Plenty of folks, including (but certainly not limited to) those us here at The Bits, saw this coming. Before this format war began, a lot of people spoke out and tried to prevent it. But egos and money speak far louder than words these days in Hollywood. Perhaps that should come as no surprise. What does come as a surprise is that ANYONE in Hollywood actually still thinks that continuing this format war into 2008 and beyond is good for either consumers or the industry as a whole. We've seen all the arguments. Arguments like: "The sales numbers for both formats are so low that this is anyone's game." Except one wonders if those numbers would still be so low if the industry had offered just one format instead of two. "The format war has been great for consumers. Look how it's driving player prices down." It has. But a player at ANY price is only as good as the movies you can play on it. And the movies are now firmly split between two camps. "Both formats can coexist just fine." Except that in the entire history of the home video market, that has NEVER happened before. Experience has shown that when there are two nearly identical formats, which try to offer basically the same thing, either one wins or both languish and die.

Did no one in positions of power in Hollywood learn what was arguably the most important lesson from the success of DVD? If you offer consumers a SINGLE format, and give them significant improvements in quality, value and convenience in the process, they'll buy it. It's pretty simple stuff. DVD was a no-brainer for people. It was an easy sell. The proof of all this, of course, is that DVD went on to become the most successful packaged media format of all time. Now... here we are, ten years later, on the advent of a future that is almost certainly going to be dominated - whether it happens sooner or later - by some form of downloading. The Hollywood studios have basically one last opportunity to sell their products on a disc-based, packaged media video format. And they're blowing it. 18 months? Seriously? If this format war drags on a defacto stalemate for another 18 months, this thing is over and there isn't going to be a winner. At least not one that comes on a disc.

A lot of people have asked us if we still believe Blu-ray is the better choice, with the better chance to win, and for the most part we do. But there's no doubt that some of Blu-ray's building momentum was lost yesterday. On the other hand, Blu-ray still has an edge in market share in terms of the Hollywood studios. But if Warner goes exclusive for HD-DVD too, Hollywood will basically be evenly split. In that event, while it's certainly a coup for HD-DVD, there's little chance of either format winning. Those who think these formats can coexist will get the chance to learn whether that's true or not. But retailers know - and many of them have been telling us - that you basically get two holiday shopping seasons to sell consumers on a media format. Maybe three. After that, it's yesterday's news. And 18 months takes us well beyond that for both Blu-ray and HD-DVD.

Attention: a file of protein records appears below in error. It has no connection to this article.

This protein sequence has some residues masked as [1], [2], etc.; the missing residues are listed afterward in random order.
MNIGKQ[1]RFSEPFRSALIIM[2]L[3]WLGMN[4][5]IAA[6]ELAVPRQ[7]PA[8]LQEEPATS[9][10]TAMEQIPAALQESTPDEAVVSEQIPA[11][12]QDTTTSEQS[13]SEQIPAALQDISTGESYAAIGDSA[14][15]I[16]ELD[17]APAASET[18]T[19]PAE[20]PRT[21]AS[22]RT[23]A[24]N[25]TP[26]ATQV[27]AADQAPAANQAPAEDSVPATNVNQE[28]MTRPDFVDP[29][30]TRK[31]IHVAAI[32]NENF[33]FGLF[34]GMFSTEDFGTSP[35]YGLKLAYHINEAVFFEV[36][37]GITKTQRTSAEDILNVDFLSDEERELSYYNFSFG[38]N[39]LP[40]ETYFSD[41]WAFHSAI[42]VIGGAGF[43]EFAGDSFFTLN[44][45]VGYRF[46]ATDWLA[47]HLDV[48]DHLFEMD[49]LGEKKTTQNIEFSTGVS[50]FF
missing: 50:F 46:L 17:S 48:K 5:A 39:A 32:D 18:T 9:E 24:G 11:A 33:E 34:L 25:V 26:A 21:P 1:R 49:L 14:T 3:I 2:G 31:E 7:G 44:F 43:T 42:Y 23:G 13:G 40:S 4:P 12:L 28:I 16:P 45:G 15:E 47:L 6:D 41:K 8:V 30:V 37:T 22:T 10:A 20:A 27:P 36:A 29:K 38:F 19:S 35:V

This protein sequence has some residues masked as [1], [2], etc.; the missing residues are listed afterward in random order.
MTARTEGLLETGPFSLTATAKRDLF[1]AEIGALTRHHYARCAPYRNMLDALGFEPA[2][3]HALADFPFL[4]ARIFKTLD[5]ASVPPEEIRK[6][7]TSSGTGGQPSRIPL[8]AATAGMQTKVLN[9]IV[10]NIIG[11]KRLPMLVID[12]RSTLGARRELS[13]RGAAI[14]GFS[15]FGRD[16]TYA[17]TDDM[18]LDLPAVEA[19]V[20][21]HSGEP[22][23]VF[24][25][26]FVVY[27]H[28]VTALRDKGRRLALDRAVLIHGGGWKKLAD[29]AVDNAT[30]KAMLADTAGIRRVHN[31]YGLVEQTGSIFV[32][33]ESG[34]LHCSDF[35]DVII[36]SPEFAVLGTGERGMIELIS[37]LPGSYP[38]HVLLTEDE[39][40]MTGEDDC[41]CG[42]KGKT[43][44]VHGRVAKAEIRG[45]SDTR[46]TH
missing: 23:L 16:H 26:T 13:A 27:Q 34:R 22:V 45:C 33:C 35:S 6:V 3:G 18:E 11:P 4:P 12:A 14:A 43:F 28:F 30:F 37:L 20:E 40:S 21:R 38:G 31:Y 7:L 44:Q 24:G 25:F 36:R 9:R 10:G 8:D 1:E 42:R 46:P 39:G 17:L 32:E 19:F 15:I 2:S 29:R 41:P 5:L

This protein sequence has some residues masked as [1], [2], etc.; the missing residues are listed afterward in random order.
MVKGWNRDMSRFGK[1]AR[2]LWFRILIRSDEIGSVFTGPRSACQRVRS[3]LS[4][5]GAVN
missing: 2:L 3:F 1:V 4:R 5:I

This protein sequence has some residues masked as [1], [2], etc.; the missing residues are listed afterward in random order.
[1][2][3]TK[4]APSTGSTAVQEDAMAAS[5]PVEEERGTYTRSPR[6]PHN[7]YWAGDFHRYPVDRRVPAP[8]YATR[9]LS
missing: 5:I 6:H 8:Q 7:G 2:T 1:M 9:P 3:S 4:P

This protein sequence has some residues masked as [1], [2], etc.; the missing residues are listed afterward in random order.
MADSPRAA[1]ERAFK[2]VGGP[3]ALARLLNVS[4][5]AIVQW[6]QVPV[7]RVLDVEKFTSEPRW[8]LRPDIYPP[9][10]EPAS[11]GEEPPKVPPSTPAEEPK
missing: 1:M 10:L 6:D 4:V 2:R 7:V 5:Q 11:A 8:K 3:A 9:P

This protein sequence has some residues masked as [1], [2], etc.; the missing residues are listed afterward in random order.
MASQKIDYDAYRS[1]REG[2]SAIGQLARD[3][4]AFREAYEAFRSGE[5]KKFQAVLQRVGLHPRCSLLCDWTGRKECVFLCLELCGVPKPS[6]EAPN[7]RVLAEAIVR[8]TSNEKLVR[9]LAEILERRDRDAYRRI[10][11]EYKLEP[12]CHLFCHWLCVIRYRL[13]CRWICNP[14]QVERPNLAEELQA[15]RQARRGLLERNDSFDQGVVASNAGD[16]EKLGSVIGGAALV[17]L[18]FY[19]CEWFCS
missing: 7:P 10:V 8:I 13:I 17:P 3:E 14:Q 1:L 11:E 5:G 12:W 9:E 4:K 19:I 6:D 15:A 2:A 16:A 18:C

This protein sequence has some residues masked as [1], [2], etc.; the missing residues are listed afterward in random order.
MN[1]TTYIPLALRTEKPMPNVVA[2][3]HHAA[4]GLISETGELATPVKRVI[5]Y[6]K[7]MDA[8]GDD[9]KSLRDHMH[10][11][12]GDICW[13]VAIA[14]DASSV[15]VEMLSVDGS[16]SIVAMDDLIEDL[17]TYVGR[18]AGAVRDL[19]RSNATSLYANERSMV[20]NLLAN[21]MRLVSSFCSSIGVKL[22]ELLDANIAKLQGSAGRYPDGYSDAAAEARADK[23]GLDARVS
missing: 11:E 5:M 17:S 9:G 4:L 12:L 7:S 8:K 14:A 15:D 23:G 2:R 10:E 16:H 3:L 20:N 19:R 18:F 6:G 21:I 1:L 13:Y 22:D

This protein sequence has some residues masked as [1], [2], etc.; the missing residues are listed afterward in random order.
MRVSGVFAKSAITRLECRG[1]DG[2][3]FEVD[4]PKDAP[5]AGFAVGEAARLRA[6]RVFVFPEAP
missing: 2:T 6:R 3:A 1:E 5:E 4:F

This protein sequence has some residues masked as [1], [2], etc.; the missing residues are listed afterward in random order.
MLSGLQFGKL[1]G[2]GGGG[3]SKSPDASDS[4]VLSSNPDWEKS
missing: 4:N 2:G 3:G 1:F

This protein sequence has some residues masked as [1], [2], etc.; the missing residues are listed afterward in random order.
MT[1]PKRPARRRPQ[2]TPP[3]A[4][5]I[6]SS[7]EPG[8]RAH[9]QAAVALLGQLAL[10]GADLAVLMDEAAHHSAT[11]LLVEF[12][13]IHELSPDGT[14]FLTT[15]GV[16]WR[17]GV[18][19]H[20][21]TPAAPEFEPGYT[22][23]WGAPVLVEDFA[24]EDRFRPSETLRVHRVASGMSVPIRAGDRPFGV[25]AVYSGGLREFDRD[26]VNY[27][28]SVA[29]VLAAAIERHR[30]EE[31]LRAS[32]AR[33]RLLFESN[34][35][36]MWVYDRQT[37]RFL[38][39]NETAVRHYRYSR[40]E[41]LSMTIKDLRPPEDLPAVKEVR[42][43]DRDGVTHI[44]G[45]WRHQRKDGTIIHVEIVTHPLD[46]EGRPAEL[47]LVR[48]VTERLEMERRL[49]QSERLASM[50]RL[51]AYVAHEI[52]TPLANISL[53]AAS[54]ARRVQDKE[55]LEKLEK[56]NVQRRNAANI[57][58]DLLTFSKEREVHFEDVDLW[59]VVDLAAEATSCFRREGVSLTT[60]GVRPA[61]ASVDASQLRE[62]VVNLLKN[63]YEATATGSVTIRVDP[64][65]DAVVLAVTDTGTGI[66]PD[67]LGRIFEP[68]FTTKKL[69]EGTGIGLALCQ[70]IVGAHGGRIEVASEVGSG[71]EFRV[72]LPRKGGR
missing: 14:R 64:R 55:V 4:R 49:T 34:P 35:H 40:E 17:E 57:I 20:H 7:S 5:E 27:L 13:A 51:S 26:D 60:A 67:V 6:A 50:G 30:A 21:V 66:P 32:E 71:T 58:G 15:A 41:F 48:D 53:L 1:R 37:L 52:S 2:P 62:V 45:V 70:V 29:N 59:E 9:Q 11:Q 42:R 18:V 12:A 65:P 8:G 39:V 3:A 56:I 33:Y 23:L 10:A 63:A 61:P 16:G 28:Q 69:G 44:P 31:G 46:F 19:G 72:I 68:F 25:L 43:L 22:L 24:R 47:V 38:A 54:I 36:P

So what do you guys think? Holographic multi-media cubes or downloads?

Here's an interesting twist in this mess today. After some fast and amazing damage control by Paramount, Michael Bay has recanted yesterday's comments on his website. Here's what he's now posted according to Video Business:

"Last night at dinner I was having dinner with three Blu-ray owners, they were pissed about no Transformers Blu-ray and I drank the Kool-Aid hook, line and sinker. So at 1:30 in the morning I posted -- nothing good ever comes out of early a.m. posts mind you -- I overreacted. I heard where Paramount is coming from and the future of HD and players that will be close to the $200 mark which is the magic number. I like what I heard. "As a director, I'm all about people seeing films in the best quality possible, and I saw and heard first-hand people upset about a corporate decision. "So today I saw 300 on HD, it rocks! "So I think I might be back on to do Transformers 2!"

By the way, we've heard back from both Warner and New Line this morning. Warner says their format neutral stance remains in place... at least for now ("We haven't announced anything otherwise," was the basic quote). And New Line said they still plan to support both high-def formats, and will contact us when they have news about titles and dates.

The last 48 hours have certainly been tumultuous. What the next 48 hours might bring is anyone's guess.

Alright, let's talk standard DVD for a while, 'cause there's some major release news to report today.

First up, Paramount has revealed the cover art (see below) for Lucasfilm's The Adventures of Young Indiana Jones: Volume One, a 12-disc set that's set to street on 10/23. Additional details will follow. Paramount has also announced the DVD release of A Mighty Heart on 10/16, as well as a number new TVD titles for December, including 7th Heaven: The Fifth Season, Diagnosis Murder: The Third Season, The Best of Crank Yankers and Touched by an Angel: The Fourth Season, Volume Two on 12/4, and Beverly Hills: 90210 - The Third Season, Frasier: The Tenth Season, Gomer Pyle U.S.M.C.: The Third Season on 12/11.